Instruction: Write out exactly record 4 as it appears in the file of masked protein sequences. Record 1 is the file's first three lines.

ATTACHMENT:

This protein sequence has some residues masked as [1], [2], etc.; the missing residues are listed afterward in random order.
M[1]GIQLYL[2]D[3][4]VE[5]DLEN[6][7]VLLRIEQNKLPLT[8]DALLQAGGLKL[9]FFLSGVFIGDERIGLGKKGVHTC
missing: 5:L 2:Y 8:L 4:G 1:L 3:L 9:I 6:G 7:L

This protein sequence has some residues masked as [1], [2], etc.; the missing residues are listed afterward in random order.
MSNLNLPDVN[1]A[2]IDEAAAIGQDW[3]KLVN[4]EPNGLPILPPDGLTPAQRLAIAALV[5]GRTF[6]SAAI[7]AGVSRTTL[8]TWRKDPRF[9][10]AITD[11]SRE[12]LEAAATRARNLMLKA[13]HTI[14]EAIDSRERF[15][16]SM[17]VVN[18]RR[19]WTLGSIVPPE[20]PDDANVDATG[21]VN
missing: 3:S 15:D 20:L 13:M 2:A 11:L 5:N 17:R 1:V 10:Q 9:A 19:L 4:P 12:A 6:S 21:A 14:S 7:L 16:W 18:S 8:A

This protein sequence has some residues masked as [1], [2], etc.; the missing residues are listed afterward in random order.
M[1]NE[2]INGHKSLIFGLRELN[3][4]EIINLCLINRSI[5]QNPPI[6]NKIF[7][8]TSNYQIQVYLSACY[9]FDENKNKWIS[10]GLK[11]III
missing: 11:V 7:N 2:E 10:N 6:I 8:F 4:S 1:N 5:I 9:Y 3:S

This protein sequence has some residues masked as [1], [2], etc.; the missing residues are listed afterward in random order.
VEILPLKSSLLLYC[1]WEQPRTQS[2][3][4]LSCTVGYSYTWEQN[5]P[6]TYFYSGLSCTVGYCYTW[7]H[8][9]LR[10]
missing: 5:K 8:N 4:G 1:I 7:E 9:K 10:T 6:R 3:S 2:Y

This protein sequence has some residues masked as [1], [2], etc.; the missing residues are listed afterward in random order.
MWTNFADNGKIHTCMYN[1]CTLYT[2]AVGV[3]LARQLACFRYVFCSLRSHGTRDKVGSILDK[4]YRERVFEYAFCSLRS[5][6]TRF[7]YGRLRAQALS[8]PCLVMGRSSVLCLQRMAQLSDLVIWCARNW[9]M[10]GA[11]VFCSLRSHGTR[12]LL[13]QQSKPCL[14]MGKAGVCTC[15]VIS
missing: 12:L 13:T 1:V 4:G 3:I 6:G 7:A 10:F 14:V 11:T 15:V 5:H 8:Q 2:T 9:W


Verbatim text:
This protein sequence has some residues masked as [1], [2], etc.; the missing residues are listed afterward in random order.
VEILPLKSSLLLYC[1]WEQPRTQS[2][3][4]LSCTVGYSYTWEQN[5]P[6]TYFYSGLSCTVGYCYTW[7]H[8][9]LR[10]
missing: 5:K 8:N 4:G 1:I 7:E 9:K 10:T 6:R 3:S 2:Y